I also went for a job interview recently and didn't wear pantyhose (not owning any besides fishnet stockings in various shades, and I wasn't certain that those, even in nude, would be appropriate for a job interview). I got the job, and I also noticed that most of the women (ahem, the entire office is populated with women minions with a smattering of suit-and-tie wearing male managers -- I think I was hired for my lovely breasts rather than anything else) were bare-legged, and this in a "formal" office setting.

But . . . if I do need to wear pantyhose, I buy a 15 or 12 denier stocking. My waist isn't constricted, my legs are decent, and I am more comfortable all round. Stockings are brilliant; I love them.

Honestly, I think it likely doesn't matter if you wear them or not to the interview.
posted by Felicity Rilke at 9:55 PM on July 10, 2005


Yes, there are people who insist on certain dress standards in work attire. Yes, there are people who would decide not to hire someone based on these standards. I'm one of those people. Maybe this guy is, and maybe he isn't. Roll the dice or don't.

And by the way, I love the logic, "If they won't let you dress that way, would you really want to work there?" See Aesop, "The Fox and the Grapes."
posted by cribcage at 9:57 PM on July 10, 2005


Also, as to the pants thing -- I hate pants. In fact, I only own a single pair of jeans. So the pantyhose question can't always be solved by simply switching outfits.
posted by Felicity Rilke at 10:05 PM on July 10, 2005


awegz posted "Are pantyhose really necessary for a job a interview?"
Yes, but they should be carried in your purse and be used to strangle the interviewer should they allude to the unprofessional nature of stockingless legs.
posted by peacay at 3:16 AM on July 11, 2005


My vote is to wear the pantyhose, and I say this as someone who *hates* the damn things. A job interview isn't just about discussing your qualifications and experience; it's also about using every nonverbal signal at your disposal to show that you understand and can adapt to all the unspoken tacit norms of professional/career behavior. Maybe the office environment is creative and informal, but if you'd be meeting at times with corporate clients, your bosses will want to be assured that you can adjust to the kind of self-presentation they'd expect. Bottom line, to me, a job interview is a special occasion, not a normal day at the office, and your appearance should show you get that. I've known people to lose job opportunities for being too casually dressed; I've never known anyone to lose points by dressing with an extra degree of polish and formality.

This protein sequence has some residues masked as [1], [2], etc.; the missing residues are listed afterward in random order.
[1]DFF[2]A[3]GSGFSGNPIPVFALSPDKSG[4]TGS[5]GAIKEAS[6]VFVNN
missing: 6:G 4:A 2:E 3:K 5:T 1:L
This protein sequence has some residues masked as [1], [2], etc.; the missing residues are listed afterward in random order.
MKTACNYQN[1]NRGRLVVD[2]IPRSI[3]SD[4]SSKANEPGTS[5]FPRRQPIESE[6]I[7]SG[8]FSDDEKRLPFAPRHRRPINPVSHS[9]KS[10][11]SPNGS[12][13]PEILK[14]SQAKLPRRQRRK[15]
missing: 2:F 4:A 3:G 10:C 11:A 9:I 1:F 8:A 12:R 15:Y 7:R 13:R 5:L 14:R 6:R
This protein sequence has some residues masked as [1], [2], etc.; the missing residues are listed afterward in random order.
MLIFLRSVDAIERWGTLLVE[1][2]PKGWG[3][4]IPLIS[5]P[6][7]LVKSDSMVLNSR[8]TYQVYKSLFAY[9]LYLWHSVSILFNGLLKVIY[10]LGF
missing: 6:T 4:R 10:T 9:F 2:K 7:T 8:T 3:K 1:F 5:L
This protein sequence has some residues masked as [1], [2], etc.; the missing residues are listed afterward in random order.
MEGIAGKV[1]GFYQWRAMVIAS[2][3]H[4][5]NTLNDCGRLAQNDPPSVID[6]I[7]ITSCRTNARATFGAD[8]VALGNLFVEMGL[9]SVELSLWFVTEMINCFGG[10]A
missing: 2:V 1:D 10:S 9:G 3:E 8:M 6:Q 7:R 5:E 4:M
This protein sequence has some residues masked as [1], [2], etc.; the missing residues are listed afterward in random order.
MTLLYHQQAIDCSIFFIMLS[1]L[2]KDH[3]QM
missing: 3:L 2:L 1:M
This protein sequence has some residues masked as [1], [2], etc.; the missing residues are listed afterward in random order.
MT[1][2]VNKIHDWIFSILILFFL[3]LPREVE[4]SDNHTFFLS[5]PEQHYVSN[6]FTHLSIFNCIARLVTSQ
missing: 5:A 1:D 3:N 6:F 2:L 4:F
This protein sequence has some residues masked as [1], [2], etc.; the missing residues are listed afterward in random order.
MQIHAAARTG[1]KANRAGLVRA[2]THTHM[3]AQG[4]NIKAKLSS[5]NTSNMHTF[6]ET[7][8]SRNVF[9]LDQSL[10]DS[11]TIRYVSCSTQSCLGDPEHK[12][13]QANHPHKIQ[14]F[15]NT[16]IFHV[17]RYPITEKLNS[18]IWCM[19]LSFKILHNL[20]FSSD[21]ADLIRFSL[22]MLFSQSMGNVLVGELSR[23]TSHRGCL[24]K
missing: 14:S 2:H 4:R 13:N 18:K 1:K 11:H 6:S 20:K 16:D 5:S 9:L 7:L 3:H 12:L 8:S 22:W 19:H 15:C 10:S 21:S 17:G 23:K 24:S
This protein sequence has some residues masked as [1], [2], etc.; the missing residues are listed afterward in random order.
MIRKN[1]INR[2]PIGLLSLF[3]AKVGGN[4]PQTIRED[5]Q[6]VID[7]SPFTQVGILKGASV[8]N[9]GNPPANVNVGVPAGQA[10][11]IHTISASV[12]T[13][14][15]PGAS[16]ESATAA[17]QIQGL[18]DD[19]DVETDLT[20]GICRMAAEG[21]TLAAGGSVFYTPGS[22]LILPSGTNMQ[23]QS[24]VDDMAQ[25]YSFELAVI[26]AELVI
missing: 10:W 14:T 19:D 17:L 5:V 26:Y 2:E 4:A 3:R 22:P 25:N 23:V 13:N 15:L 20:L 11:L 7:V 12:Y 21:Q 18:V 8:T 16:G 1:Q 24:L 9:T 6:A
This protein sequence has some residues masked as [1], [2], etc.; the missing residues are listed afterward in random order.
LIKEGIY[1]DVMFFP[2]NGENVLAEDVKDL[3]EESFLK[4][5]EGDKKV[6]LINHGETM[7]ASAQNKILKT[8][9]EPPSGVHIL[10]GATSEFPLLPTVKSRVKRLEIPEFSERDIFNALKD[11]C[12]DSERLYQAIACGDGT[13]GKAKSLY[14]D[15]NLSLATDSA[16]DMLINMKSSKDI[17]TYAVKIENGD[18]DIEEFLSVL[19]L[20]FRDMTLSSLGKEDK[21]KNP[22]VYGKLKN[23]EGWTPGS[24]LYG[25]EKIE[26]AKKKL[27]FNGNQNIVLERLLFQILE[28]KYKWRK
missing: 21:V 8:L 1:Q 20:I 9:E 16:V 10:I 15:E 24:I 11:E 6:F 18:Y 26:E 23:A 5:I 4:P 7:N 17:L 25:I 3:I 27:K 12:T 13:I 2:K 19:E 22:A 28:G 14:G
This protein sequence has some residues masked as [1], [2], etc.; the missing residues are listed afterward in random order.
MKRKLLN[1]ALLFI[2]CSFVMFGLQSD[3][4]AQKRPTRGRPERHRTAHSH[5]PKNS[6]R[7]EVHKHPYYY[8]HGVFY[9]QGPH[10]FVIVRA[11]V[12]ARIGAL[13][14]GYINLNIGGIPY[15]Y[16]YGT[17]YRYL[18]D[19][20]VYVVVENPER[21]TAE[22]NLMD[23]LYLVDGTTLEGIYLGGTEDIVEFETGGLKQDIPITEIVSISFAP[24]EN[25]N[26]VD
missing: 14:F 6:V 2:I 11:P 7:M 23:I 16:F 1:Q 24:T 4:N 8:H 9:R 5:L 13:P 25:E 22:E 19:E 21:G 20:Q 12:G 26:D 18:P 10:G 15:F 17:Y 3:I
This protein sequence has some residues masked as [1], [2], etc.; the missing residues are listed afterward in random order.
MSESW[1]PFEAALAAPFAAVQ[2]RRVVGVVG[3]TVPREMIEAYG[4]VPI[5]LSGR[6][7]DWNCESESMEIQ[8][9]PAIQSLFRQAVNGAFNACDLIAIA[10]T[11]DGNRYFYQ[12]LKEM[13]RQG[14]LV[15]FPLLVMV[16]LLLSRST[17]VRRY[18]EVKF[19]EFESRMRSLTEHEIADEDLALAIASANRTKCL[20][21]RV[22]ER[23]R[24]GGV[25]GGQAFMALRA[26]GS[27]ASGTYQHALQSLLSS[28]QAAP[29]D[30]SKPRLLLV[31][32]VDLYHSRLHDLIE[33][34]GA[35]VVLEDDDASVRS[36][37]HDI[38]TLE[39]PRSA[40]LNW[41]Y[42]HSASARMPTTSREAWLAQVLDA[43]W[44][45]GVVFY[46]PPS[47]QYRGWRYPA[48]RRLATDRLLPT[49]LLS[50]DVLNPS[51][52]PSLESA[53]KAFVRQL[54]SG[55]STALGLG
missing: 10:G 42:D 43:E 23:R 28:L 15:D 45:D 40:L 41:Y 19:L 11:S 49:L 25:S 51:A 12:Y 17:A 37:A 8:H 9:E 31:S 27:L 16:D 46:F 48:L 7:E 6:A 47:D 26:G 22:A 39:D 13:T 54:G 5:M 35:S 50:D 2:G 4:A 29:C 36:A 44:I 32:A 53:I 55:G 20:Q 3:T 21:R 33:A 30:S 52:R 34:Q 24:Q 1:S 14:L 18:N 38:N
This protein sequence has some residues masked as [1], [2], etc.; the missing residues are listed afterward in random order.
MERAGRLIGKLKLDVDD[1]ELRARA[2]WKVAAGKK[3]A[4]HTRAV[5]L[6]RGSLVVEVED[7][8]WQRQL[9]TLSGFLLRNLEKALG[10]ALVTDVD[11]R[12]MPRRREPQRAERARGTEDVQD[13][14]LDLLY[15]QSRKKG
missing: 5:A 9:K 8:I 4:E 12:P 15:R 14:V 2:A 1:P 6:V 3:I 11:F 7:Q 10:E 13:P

And as noted, you can pick up a pair of pantyhose at a 24-hour drugstore or grocery store. Knock 'em dead, and then when you get home rip the damn things off and *burn* them. Good luck!
posted by Kat Allison at 4:47 AM on July 11, 2005


I worked at what's generally considered the most conservative mutual fund company in one of the US's snottiest (said with affection) cities, and even there stockings depended on the position that one was interviewing for.

If this is an administrative position, don't wear them. Bare legs are sexier, and admins seem to be chosen based largely on how good they'll look sitting outside an important person's office (yes, it's gross that it still works like that). If it's a more specialized position, wear stockings so that you seem very put together. I don't know if anyone consciously notes whether you're wearing them or not (except the men that you're working with when they're bored). But it has an affect regardless.
posted by Mayor Curley at 5:13 AM on July 11, 2005


I've never worn pantyhose to any job interviews. In fact, I even scored my current job at a fairly conservative law firm with no pantyhose (while wearing a skirt) and with a lip ring, though the lip ring did have to go when I started working here. Heck, I even wore open-toed shoes, I didn't realize those were a poor choice.
posted by banjo_and_the_pork at 6:47 AM on July 11, 2005


Amen on the pants.

I personally love trouser socks or knee highs if I *must* wear something, though.
posted by IndigoRain at 7:14 AM on July 11, 2005


Anecdote: Just last month the major Savings and Loan I used to work for (my Mum still works there) okayed not wearing pantyhose. However, it is known to be a very conservative company in more ways than one.
posted by deborah at 9:33 AM on July 11, 2005


Most interviewers probably won't notice or care. But some will.

What are the chances that you will be interviewed by someone who cares? Probably not very high. Let's say 10%. Is not wearing hose worth a 10% chance of getting a black mark against you in the interview?

I would imagine that by now, you've already gone to your interview and my comment doesn't matter anyway.
posted by clarissajoy at 11:44 AM on July 11, 2005


« Older I am looking for old cartoon ...   |  How powerful a microscope does... Newer »
This thread is closed to new comments.